With the number of Actos lawsuits against Japanese drugmaker Takeda Pharmaceutical Company piling up, a French company has also been taken to court over accusations about the safety of its own diabetes drug.
According to Reuters, French drugmaker Servier and its founder went to trial on Monday, May 14, in Nanterre, France. The company has reportedly been accused of misleading authorities and patients about a diabetes drug prescribed for weight loss that officials have blamed for hundreds of deaths.
The drug, called Mediator, was often prescribed as a means to help people lose weight, according to the news provider. However, the licensed diabetes treatment is now suspected of causing heart valve disorders and was pulled from the market in France, Spain, Italy and the U.S.
Similar to the Actos lawsuits filed against Takeda, the plaintiffs in the Mediator case claim Servier purposely hid the dangers of the medication from doctors despite knowing of the potential risks since the 1990s, according to Reuters.
State health inspectors have reportedly determined that the drug should have been taken off the market in France a decade earlier, when such action was taken by Spain, Italy and the U.S., the news source said. As a result, plaintiffs are seeking interest and damages of $129,000 a piece.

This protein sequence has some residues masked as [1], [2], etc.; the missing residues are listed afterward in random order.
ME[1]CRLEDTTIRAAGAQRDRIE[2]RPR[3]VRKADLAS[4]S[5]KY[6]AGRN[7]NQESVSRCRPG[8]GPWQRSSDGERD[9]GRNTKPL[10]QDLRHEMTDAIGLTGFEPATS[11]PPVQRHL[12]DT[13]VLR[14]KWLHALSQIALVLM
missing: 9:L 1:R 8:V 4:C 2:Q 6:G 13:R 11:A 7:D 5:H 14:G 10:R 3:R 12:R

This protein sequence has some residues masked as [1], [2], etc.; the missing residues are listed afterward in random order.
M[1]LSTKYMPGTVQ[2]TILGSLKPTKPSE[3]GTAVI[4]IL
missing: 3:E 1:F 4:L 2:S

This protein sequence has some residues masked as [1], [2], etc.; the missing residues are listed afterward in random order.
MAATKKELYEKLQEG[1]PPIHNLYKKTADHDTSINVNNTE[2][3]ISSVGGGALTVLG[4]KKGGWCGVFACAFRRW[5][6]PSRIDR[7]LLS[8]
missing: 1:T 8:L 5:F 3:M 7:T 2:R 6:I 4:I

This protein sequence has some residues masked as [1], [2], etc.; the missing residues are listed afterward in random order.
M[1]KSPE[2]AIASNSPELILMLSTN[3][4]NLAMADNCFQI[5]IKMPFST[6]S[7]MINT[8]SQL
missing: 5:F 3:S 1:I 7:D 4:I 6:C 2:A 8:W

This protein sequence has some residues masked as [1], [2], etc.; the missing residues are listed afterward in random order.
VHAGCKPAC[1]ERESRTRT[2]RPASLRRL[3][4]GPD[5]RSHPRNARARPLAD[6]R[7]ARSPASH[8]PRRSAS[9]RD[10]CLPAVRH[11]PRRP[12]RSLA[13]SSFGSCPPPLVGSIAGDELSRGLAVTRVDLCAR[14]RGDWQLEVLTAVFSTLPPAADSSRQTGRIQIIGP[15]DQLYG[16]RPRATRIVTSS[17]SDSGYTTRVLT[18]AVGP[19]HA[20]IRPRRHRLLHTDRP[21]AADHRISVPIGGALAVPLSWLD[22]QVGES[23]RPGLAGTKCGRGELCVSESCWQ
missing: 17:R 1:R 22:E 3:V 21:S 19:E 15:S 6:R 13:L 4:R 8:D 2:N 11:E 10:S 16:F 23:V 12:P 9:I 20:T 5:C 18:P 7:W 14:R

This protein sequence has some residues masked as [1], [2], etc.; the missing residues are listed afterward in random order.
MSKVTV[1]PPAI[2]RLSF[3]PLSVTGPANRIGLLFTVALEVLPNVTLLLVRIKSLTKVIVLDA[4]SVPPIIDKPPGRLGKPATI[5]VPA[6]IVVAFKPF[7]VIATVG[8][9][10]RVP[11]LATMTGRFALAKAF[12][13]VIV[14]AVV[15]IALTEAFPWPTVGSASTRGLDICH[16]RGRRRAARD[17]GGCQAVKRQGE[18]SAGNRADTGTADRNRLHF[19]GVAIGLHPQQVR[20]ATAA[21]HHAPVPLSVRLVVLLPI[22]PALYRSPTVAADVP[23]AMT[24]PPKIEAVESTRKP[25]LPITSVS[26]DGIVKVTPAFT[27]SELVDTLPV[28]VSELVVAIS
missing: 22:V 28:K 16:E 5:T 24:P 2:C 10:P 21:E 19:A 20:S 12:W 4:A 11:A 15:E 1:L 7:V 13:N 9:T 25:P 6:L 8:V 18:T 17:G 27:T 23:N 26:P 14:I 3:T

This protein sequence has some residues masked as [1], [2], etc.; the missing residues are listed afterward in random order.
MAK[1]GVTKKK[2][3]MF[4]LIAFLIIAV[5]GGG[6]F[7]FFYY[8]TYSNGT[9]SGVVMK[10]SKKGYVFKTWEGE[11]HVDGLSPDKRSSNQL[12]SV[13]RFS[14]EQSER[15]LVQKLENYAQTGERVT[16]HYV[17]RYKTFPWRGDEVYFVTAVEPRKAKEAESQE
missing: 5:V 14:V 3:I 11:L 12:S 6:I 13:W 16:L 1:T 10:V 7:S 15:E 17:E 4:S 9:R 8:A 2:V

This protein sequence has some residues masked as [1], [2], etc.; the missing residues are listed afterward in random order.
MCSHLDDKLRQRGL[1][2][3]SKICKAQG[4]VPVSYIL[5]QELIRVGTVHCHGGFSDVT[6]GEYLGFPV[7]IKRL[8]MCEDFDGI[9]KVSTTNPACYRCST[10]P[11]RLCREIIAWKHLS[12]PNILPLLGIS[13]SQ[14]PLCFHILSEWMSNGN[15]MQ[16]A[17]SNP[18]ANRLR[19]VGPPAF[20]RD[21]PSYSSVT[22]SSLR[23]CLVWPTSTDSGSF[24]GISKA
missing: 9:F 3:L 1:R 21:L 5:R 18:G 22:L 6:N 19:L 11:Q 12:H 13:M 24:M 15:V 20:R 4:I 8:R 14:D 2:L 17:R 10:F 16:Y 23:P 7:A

"Servier let people use a toxic product for years. There is no debate about it," an attorney for one of the plaintiffs in the case, told the media outlet.
Statistics cited by Reuters indicate Mediator was sold to approximately 5 million people in France between 1976 and November 2009. France's health ministry estimates that at least 500 people died of heart valve issues due to exposure to benfluorex, the active ingredient in Mediator. However, Reuters notes that other extrapolated estimates show that figure to be closer to 2,000.
The case against Mediator is similar to that against Actos, a diabetes drug that has also been suspended in France and subjected to significant scrutiny. Both the U.S. Food and Drug Administration and the European Medicines Agency have called for increased warnings to be placed on the drug's label following studies pointing to a bladder cancer link. Patients suing Takeda claim they never would have taken Actos if they had been aware of these potentially life-threatening side effects.